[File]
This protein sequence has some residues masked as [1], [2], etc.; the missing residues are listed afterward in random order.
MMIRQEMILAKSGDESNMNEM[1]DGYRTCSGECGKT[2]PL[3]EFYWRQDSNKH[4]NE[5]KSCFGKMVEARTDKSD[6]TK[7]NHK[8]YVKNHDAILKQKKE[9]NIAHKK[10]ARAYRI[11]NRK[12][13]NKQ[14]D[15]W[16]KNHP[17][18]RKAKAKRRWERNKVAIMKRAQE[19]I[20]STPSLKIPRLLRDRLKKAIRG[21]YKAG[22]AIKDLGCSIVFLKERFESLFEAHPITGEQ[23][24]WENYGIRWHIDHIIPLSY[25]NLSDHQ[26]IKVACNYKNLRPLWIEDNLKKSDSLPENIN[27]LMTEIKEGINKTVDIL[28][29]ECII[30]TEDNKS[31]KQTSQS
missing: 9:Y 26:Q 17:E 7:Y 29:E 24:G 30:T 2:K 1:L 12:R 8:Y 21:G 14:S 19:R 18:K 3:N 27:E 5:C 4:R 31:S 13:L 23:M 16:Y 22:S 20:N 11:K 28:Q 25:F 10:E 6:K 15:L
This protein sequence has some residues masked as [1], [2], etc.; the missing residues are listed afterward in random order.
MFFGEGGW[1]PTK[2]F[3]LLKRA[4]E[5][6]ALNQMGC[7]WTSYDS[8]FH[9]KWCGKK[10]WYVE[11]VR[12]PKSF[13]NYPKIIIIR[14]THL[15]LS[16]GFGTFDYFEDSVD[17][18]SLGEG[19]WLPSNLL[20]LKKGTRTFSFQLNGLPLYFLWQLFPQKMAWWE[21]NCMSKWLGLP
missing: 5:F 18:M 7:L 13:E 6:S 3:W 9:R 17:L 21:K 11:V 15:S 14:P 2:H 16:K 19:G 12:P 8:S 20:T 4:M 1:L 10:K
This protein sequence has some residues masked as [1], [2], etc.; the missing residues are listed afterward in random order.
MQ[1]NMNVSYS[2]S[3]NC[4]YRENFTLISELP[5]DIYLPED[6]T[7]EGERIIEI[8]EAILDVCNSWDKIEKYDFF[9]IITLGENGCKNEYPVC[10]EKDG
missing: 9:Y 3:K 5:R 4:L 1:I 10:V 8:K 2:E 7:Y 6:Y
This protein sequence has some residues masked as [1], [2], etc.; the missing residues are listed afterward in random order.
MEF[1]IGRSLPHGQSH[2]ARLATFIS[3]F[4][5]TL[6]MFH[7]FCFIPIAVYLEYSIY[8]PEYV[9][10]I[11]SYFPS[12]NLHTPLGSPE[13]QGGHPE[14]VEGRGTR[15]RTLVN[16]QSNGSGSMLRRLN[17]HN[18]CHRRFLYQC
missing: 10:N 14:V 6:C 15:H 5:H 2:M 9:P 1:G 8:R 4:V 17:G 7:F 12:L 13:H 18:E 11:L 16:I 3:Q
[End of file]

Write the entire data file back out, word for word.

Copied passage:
This protein sequence has some residues masked as [1], [2], etc.; the missing residues are listed afterward in random order.
MMIRQEMILAKSGDESNMNEM[1]DGYRTCSGECGKT[2]PL[3]EFYWRQDSNKH[4]NE[5]KSCFGKMVEARTDKSD[6]TK[7]NHK[8]YVKNHDAILKQKKE[9]NIAHKK[10]ARAYRI[11]NRK[12][13]NKQ[14]D[15]W[16]KNHP[17][18]RKAKAKRRWERNKVAIMKRAQE[19]I[20]STPSLKIPRLLRDRLKKAIRG[21]YKAG[22]AIKDLGCSIVFLKERFESLFEAHPITGEQ[23][24]WENYGIRWHIDHIIPLSY[25]NLSDHQ[26]IKVACNYKNLRPLWIEDNLKKSDSLPENIN[27]LMTEIKEGINKTVDIL[28][29]ECII[30]TEDNKS[31]KQTSQS
missing: 9:Y 26:Q 17:E 7:Y 29:E 24:G 30:T 2:K 1:L 12:R 8:Y 21:G 14:S 19:R 18:K 3:N 27:E 5:C 4:R 31:S 13:L 23:M 16:Y 22:S 20:N 11:K 28:Q 25:F 10:E 6:K 15:L
This protein sequence has some residues masked as [1], [2], etc.; the missing residues are listed afterward in random order.
MFFGEGGW[1]PTK[2]F[3]LLKRA[4]E[5][6]ALNQMGC[7]WTSYDS[8]FH[9]KWCGKK[10]WYVE[11]VR[12]PKSF[13]NYPKIIIIR[14]THL[15]LS[16]GFGTFDYFEDSVD[17][18]SLGEG[19]WLPSNLL[20]LKKGTRTFSFQLNGLPLYFLWQLFPQKMAWWE[21]NCMSKWLGLP
missing: 5:F 18:M 7:L 13:E 6:S 3:W 9:R 17:L 21:K 11:V 15:S 14:P 2:H 16:K 19:G 12:P 8:S 20:T 4:M 1:L 10:K
This protein sequence has some residues masked as [1], [2], etc.; the missing residues are listed afterward in random order.
MQ[1]NMNVSYS[2]S[3]NC[4]YRENFTLISELP[5]DIYLPED[6]T[7]EGERIIEI[8]EAILDVCNSWDKIEKYDFF[9]IITLGENGCKNEYPVC[10]EKDG
missing: 9:Y 3:K 5:R 4:L 1:I 10:V 8:K 2:E 7:Y 6:Y
This protein sequence has some residues masked as [1], [2], etc.; the missing residues are listed afterward in random order.
MEF[1]IGRSLPHGQSH[2]ARLATFIS[3]F[4][5]TL[6]MFH[7]FCFIPIAVYLEYSIY[8]PEYV[9][10]I[11]SYFPS[12]NLHTPLGSPE[13]QGGHPE[14]VEGRGTR[15]RTLVN[16]QSNGSGSMLRRLN[17]HN[18]CHRRFLYQC
missing: 10:N 14:V 6:C 15:H 5:H 2:M 9:P 1:G 8:R 4:V 17:G 7:F 12:L 13:H 18:E 11:L 16:I 3:Q